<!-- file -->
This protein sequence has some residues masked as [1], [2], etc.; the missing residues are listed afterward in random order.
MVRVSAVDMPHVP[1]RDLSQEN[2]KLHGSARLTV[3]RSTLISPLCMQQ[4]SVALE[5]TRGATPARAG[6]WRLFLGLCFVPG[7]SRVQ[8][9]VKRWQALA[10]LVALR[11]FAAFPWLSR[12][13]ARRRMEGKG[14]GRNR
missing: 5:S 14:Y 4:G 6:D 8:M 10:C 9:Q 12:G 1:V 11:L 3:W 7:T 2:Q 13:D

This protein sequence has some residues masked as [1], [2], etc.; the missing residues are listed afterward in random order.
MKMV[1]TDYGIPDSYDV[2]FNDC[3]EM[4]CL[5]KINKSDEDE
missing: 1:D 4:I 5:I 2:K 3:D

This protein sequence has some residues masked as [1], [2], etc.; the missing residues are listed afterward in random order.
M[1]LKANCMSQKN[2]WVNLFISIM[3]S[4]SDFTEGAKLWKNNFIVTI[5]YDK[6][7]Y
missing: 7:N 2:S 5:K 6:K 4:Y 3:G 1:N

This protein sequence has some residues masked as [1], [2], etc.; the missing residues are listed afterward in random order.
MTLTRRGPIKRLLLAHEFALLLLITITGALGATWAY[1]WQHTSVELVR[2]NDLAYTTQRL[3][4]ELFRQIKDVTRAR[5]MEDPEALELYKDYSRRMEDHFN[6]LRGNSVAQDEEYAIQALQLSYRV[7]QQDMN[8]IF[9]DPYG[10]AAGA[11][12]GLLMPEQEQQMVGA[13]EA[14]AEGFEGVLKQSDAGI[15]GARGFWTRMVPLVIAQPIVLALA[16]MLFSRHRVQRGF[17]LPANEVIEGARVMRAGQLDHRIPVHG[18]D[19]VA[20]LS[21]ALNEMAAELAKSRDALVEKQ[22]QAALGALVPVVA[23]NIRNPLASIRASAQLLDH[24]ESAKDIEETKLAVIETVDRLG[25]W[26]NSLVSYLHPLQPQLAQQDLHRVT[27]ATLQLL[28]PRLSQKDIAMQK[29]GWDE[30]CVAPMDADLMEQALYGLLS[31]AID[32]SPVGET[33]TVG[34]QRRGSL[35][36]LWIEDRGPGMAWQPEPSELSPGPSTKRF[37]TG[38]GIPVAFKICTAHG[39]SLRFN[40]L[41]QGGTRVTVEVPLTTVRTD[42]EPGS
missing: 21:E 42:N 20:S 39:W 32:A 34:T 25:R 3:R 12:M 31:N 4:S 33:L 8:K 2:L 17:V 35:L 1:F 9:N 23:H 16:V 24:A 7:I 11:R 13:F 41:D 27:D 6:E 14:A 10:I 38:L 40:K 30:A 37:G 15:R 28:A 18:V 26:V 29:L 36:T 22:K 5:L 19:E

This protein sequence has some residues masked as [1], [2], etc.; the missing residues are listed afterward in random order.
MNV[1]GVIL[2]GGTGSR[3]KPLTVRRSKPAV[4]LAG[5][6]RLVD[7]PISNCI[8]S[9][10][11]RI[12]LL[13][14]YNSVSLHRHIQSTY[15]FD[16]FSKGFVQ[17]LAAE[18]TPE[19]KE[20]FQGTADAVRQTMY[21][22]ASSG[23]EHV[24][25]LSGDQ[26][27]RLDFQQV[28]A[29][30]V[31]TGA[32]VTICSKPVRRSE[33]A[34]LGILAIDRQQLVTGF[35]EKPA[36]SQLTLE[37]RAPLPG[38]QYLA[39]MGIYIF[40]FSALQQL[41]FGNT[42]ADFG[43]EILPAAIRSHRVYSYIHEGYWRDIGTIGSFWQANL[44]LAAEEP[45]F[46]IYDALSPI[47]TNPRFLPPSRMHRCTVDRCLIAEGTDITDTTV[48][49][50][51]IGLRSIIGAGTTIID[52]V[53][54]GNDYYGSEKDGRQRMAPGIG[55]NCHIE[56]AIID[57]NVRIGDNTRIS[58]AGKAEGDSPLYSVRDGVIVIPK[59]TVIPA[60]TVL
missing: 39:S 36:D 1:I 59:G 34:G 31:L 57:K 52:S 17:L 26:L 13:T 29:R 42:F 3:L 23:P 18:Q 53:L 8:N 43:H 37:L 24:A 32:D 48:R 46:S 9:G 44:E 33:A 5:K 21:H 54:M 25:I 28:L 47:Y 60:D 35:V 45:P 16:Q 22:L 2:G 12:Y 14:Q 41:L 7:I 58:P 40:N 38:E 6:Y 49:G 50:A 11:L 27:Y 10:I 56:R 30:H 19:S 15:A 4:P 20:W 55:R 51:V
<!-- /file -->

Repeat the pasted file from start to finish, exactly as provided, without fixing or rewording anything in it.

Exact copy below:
This protein sequence has some residues masked as [1], [2], etc.; the missing residues are listed afterward in random order.
MVRVSAVDMPHVP[1]RDLSQEN[2]KLHGSARLTV[3]RSTLISPLCMQQ[4]SVALE[5]TRGATPARAG[6]WRLFLGLCFVPG[7]SRVQ[8][9]VKRWQALA[10]LVALR[11]FAAFPWLSR[12][13]ARRRMEGKG[14]GRNR
missing: 5:S 14:Y 4:G 6:D 8:M 10:C 9:Q 12:G 1:V 11:L 3:W 7:T 2:Q 13:D

This protein sequence has some residues masked as [1], [2], etc.; the missing residues are listed afterward in random order.
MKMV[1]TDYGIPDSYDV[2]FNDC[3]EM[4]CL[5]KINKSDEDE
missing: 1:D 4:I 5:I 2:K 3:D

This protein sequence has some residues masked as [1], [2], etc.; the missing residues are listed afterward in random order.
M[1]LKANCMSQKN[2]WVNLFISIM[3]S[4]SDFTEGAKLWKNNFIVTI[5]YDK[6][7]Y
missing: 7:N 2:S 5:K 6:K 4:Y 3:G 1:N

This protein sequence has some residues masked as [1], [2], etc.; the missing residues are listed afterward in random order.
MTLTRRGPIKRLLLAHEFALLLLITITGALGATWAY[1]WQHTSVELVR[2]NDLAYTTQRL[3][4]ELFRQIKDVTRAR[5]MEDPEALELYKDYSRRMEDHFN[6]LRGNSVAQDEEYAIQALQLSYRV[7]QQDMN[8]IF[9]DPYG[10]AAGA[11][12]GLLMPEQEQQMVGA[13]EA[14]AEGFEGVLKQSDAGI[15]GARGFWTRMVPLVIAQPIVLALA[16]MLFSRHRVQRGF[17]LPANEVIEGARVMRAGQLDHRIPVHG[18]D[19]VA[20]LS[21]ALNEMAAELAKSRDALVEKQ[22]QAALGALVPVVA[23]NIRNPLASIRASAQLLDH[24]ESAKDIEETKLAVIETVDRLG[25]W[26]NSLVSYLHPLQPQLAQQDLHRVT[27]ATLQLL[28]PRLSQKDIAMQK[29]GWDE[30]CVAPMDADLMEQALYGLLS[31]AID[32]SPVGET[33]TVG[34]QRRGSL[35][36]LWIEDRGPGMAWQPEPSELSPGPSTKRF[37]TG[38]GIPVAFKICTAHG[39]SLRFN[40]L[41]QGGTRVTVEVPLTTVRTD[42]EPGS
missing: 21:E 42:N 20:S 39:W 32:A 34:T 25:R 3:R 12:M 31:N 4:S 33:L 8:K 2:L 17:V 35:L 1:F 9:N 23:H 16:V 24:A 7:I 11:R 13:F 41:D 27:D 6:E 14:A 10:I 38:L 40:K 30:A 37:G 15:R 28:A 18:V 26:V 29:L 36:T 22:K 5:L 19:E

This protein sequence has some residues masked as [1], [2], etc.; the missing residues are listed afterward in random order.
MNV[1]GVIL[2]GGTGSR[3]KPLTVRRSKPAV[4]LAG[5][6]RLVD[7]PISNCI[8]S[9][10][11]RI[12]LL[13][14]YNSVSLHRHIQSTY[15]FD[16]FSKGFVQ[17]LAAE[18]TPE[19]KE[20]FQGTADAVRQTMY[21][22]ASSG[23]EHV[24][25]LSGDQ[26][27]RLDFQQV[28]A[29][30]V[31]TGA[32]VTICSKPVRRSE[33]A[34]LGILAIDRQQLVTGF[35]EKPA[36]SQLTLE[37]RAPLPG[38]QYLA[39]MGIYIF[40]FSALQQL[41]FGNT[42]ADFG[43]EILPAAIRSHRVYSYIHEGYWRDIGTIGSFWQANL[44]LAAEEP[45]F[46]IYDALSPI[47]TNPRFLPPSRMHRCTVDRCLIAEGTDITDTTV[48][49][50][51]IGLRSIIGAGTTIID[52]V[53][54]GNDYYGSEKDGRQRMAPGIG[55]NCHIE[56]AIID[57]NVRIGDNTRIS[58]AGKAEGDSPLYSVRDGVIVIPK[59]TVIPA[60]TVL
missing: 39:S 36:D 1:I 59:G 34:G 31:L 57:K 52:S 17:L 26:L 13:T 29:R 42:F 3:L 23:P 18:Q 53:L 8:N 43:H 37:L 24:A 32:D 48:R 46:S 9:G 44:E 33:A 5:K 21:H 54:M 25:I 28:L 47:Y 60:D 35:V 45:P 16:Q 22:L 2:G 12:Y 14:Q 41:L 7:I 58:P 40:N 38:E 6:Y 49:G 50:A 11:L 27:Y 10:I 56:R 30:H 19:S 15:A 4:P 20:W 55:R 51:V